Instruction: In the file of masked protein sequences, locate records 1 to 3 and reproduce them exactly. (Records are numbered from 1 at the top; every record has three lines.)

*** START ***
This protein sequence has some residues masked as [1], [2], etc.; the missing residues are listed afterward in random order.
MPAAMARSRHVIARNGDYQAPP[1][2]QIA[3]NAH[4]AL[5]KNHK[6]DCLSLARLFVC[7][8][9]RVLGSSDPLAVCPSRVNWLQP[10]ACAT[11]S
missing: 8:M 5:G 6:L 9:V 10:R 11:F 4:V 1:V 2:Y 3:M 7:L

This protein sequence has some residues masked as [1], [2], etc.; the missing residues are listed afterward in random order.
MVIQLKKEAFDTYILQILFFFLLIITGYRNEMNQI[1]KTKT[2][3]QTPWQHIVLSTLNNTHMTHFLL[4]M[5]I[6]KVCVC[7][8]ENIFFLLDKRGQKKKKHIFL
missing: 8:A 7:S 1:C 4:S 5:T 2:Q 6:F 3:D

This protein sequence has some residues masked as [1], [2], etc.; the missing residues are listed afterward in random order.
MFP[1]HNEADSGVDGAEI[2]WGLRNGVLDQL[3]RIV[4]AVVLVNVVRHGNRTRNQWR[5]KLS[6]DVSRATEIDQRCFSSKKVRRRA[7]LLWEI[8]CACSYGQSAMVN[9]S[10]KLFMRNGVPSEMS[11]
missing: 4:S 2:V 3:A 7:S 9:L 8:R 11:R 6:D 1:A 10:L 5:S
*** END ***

This protein sequence has some residues masked as [1], [2], etc.; the missing residues are listed afterward in random order.
MPAAMARSRHVIARNGDYQAPP[1][2]QIA[3]NAH[4]AL[5]KNHK[6]DCLSLARLFVC[7][8][9]RVLGSSDPLAVCPSRVNWLQP[10]ACAT[11]S
missing: 8:M 5:G 6:L 9:V 10:R 11:F 4:V 1:V 2:Y 3:M 7:L

This protein sequence has some residues masked as [1], [2], etc.; the missing residues are listed afterward in random order.
MVIQLKKEAFDTYILQILFFFLLIITGYRNEMNQI[1]KTKT[2][3]QTPWQHIVLSTLNNTHMTHFLL[4]M[5]I[6]KVCVC[7][8]ENIFFLLDKRGQKKKKHIFL
missing: 8:A 7:S 1:C 4:S 5:T 2:Q 6:F 3:D

This protein sequence has some residues masked as [1], [2], etc.; the missing residues are listed afterward in random order.
MFP[1]HNEADSGVDGAEI[2]WGLRNGVLDQL[3]RIV[4]AVVLVNVVRHGNRTRNQWR[5]KLS[6]DVSRATEIDQRCFSSKKVRRRA[7]LLWEI[8]CACSYGQSAMVN[9]S[10]KLFMRNGVPSEMS[11]
missing: 4:S 2:V 3:A 7:S 9:L 8:R 11:R 6:D 1:A 10:L 5:S